“Neither Do I Condemn Thee”

When the Pharisees brought a woman to Jesus whom they claimed was caught in the act of adultery, John tells us that their purpose was to tempt Him, “that they might have to accuse him” (John 8:6). How heartless they must have been to use her in that way! But as the Savior ignored their impertinent question, they must have begun to have second thoughts. When Jesus said, “He that is without sin among you, let him first cast a stone at her,” they left, “convicted by their own conscience” (John 8:7).

Sister Amy A. Wright reminded us that we know very little about this woman. “No one’s life can be understood by one magnificent moment or one regrettable public disappointment,” she said. But the Savior, who understood how to “judge righteous judgement” (John 7:24), said to her, “Neither do I condemn thee: go, and sin no more” (John 8:11).

The second half of that statement may have been a gentle rebuke, but it was also a vote of confidence. Sister Wright explained:

Another way to say “go, and sin no more” could be “go forth and change.” The Savior was inviting her to repent: to change her behavior, her associations, the way she felt about herself, her heart.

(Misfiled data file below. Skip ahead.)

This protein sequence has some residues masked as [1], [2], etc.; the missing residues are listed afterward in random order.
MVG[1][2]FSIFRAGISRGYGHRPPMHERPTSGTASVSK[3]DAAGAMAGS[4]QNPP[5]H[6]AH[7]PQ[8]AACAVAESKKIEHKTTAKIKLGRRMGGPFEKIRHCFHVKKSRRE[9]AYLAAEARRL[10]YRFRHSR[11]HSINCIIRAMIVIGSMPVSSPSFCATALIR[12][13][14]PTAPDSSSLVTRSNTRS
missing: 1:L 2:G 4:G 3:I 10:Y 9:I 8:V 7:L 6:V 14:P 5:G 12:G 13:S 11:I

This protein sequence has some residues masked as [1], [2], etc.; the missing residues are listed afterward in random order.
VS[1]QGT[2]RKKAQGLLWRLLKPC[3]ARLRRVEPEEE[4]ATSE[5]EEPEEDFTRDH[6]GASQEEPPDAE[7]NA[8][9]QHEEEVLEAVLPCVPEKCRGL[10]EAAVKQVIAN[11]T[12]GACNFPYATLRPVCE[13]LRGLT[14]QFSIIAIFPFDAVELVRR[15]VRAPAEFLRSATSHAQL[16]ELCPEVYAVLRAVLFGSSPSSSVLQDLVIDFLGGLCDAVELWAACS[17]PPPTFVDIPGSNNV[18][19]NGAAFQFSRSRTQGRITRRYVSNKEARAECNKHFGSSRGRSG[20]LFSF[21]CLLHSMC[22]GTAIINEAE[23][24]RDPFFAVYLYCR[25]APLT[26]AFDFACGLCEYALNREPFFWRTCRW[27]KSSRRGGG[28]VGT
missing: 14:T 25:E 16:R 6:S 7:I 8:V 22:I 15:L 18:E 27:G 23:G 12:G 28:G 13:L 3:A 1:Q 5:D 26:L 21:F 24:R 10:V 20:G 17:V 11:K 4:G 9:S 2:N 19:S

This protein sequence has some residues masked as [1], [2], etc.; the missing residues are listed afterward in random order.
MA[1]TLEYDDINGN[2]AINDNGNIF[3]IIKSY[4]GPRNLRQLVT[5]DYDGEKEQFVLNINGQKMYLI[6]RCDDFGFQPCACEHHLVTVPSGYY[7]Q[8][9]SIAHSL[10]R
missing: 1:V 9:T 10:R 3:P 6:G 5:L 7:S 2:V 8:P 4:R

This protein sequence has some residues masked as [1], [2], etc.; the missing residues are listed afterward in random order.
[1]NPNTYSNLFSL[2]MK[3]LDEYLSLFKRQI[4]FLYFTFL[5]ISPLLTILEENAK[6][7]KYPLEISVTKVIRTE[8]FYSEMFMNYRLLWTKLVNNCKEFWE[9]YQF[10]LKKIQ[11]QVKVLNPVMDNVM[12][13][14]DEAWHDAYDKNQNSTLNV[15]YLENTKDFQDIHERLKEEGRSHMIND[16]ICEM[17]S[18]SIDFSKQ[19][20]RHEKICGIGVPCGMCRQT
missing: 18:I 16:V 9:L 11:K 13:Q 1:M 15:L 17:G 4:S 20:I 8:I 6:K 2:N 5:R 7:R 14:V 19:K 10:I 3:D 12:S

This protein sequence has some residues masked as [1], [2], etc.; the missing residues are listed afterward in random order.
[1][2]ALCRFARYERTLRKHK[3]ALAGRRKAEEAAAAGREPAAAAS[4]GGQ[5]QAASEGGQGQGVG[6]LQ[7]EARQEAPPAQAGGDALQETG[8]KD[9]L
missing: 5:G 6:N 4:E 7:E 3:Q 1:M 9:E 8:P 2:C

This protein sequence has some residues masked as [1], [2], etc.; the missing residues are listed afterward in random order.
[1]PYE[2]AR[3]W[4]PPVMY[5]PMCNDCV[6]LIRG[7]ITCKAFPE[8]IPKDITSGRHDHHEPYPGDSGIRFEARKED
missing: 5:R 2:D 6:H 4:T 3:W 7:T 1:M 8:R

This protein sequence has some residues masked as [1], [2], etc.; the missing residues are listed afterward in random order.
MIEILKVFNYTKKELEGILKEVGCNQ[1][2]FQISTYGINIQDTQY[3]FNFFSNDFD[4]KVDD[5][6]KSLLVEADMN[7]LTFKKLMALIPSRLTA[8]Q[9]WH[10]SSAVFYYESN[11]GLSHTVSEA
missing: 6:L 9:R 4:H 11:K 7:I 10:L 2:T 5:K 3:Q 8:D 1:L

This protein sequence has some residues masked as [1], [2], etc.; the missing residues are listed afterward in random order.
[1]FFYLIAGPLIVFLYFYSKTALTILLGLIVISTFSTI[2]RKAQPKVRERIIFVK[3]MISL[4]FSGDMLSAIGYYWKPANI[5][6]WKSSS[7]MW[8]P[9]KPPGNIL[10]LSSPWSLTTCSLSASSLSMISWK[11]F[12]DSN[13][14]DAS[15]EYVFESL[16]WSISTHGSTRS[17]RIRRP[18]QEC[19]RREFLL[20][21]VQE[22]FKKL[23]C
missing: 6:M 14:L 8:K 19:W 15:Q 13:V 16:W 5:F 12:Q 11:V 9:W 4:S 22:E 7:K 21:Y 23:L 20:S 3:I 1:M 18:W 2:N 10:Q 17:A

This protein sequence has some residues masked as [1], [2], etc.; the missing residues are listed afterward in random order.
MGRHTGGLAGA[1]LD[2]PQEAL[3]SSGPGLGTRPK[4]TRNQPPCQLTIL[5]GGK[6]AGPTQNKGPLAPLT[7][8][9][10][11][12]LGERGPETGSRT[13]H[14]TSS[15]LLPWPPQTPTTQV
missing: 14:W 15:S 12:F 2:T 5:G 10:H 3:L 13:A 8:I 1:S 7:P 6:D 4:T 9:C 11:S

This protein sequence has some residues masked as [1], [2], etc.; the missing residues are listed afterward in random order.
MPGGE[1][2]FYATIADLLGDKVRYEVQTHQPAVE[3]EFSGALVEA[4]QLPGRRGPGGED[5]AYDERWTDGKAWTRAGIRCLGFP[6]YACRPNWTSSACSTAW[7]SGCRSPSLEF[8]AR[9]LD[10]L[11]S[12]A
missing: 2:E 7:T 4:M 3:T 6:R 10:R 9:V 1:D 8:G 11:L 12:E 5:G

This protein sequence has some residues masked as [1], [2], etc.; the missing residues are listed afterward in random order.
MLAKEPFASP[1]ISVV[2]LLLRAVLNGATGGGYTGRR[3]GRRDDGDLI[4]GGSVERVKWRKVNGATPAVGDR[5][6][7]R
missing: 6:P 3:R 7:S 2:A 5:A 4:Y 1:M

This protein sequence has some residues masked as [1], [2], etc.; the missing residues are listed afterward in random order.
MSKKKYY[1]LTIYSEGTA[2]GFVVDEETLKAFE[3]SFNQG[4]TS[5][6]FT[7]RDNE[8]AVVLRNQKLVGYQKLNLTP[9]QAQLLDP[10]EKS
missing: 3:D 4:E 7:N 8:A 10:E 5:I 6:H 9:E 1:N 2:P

Christ Heals That Which Is Broken,” General Conference, April 2022

In Joseph Smith’s revision of the Bible, he added a significant sentence to the end of this story: “And the woman glorified God from that hour, and believed on his name” (JST, John 8:11, footnote c). She responded favorably to the grace she had received from Him.

As Jesus explained to Nicodemus, “God sent not his Son into the world to condemn the world; but that the world through him might be saved” (John 3:17). Jesus came to save us, not to condemn us. If we become more aware of our weaknesses as we follow Him, the goal is not for us to become discouraged but to be more humble so that He can make us strong. (See Ether 12:27.)

The instruction, “Go, and sin no more,” reminds me of Alma’s testimony. After crying to the Savior for relief, he said, “I could remember my pains no more; yea, I was harrowed up by the memory of my sins no more” (Alma 36:19). I don’t think a knowledge of his former sins was permanently erased from his brain. I just think those sins didn’t weigh him down any more. Like the woman in the story above, he recognized that he could change, that he could be different, and that the Savior would honor his new self, not penalize him for who he used to be.

Today, I will be grateful for a Savior who encourages me to do better and to be better. I will remember that He came to save me, not to condemn me. Therefore, instead of focusing on the past, I will look to the future. Instead of being weighed down by my former sins, I will move forward with a determination to “sin no more.”

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